John Hanlon Reviews

Film Reviews

I, Frankenstein

Genre: Action and Adventure, Thriller

Director: Stuart Beattie

Cast: Aaron Eckhart, Bill Nighy, Yvonne Strahovski, Miranda Otto, Socratis Otto, Jai Courtney, Kevin Grevioux

MPAA-Rating: R

Release Date: January 25th, 2014

Aaron Eckhart is a fine actor who has brought gravitas to many of his films. From the bloated Battle Los Angeles (2008) to the underrated Olympus has Fallen (2013), he has enhanced pictures with his onscreen charisma and steadfast attitude. Eckhart has brought that same power and the same gravitas to his newest film I, Frankenstein but like with Battle, his presence isn’t enough to overcome this feature’s myriad failings.

Eckhart stars as the title character, the elaborate creation of the insane Doctor Victor Frankenstein (Aden Young). “I was cast into being,” the main character notes in a voice-over, before adding that Victor eventually turned his back and tried to kill him. Frankenstein avenges the betrayal by murdering Victor’s wife and watching Victor freeze to death.

Victor’s creation eventually becomes embroiled in an age-old battle between the hunted gargoyles— led by the humane Queen Leonore (Miranda Otto) — and the manipulative demons. The demons are searching for Frankenstein, who they believe can help them raise their dead.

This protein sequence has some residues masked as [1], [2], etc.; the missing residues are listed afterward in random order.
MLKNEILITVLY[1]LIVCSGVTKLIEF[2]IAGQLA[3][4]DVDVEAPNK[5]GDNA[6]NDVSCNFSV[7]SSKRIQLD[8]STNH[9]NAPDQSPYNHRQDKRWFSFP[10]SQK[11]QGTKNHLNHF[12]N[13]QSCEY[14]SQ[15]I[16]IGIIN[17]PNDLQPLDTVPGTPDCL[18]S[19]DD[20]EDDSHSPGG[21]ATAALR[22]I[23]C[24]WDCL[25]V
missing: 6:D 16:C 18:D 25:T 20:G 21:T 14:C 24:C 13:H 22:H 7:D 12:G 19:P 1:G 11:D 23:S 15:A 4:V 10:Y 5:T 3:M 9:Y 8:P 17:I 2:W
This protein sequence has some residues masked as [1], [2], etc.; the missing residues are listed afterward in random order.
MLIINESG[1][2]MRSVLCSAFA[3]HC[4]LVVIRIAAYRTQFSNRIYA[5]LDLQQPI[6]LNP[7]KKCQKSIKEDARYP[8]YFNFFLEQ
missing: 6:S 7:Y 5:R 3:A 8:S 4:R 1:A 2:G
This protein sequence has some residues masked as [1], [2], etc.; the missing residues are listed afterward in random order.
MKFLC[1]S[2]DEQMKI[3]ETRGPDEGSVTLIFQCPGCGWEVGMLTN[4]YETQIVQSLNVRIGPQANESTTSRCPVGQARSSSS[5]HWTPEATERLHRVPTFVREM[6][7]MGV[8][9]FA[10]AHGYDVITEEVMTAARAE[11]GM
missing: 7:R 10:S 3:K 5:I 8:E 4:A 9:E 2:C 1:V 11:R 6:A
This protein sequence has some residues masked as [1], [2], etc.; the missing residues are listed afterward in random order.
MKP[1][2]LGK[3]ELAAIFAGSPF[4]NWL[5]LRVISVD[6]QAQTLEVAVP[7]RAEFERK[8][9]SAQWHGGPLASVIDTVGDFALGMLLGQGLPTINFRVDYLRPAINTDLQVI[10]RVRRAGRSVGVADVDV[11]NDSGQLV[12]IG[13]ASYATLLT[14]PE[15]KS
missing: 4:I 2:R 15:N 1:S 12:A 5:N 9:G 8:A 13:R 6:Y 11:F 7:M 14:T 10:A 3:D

The relationship between Leonore, the leader who seeks to protect Frankenstein from his inner demons and the external ones, and Eckhart’s “monster” is the most intriguing one in the film but the dialogue only hints at its potential. When the gargoyles capture Frankenstein, the Queen calls him Adam, allowing him to see his potential as a valuable being. Later, when she notes why she protects him, she says that she saw in him “not a soul, but the potential for one.” Her humanity and belief that life is sacred is a powerful trait, but it’s unfortunately glossed over during the features’ by-the-books final third.

Bill Nighy has a supporting role here as Naberius, the head of the demons. However, even his attempts at scenery-chewing prove indecent. Yvonne Strahovski also appears as a scientist, who doesn’t realize she’s working for a demon though her character doesn’t seem that surprised when she finds out (sounds like a scene from Horrible Bosses). Inevitably, the worlds between the demons, gargoyles and the scarcely-seen humans collide in a grand battle where Frankenstein has to choose who his true friends are.

There are hints of a good film here under the superficial script and the demon masks that seem to have been borrowed from the set of Super Mario Bros. (1993). The story’s serious tone and Eckhart’s noble performance elevate it beyond other supernatural films like Hansel and Gretel: Witch Hunters. Additionally, both the character of  Leonore and some of the elaborate visual effects– including a wondrous shot of dead demons waiting to be awakened– feel like they belong in a better film.

But overall, none of these “alive” elements can make up for this “dead” feature’s failures. Unlike some terrible films that offer no shot of redemption, I, Frankenstein stands out as one that could’ve worked with a better script and stronger supporting characters.

Adam seems to have life here but pretty much everything surrounding him lacks a pulse. Ironic, isn’t it?

Review by: John Hanlon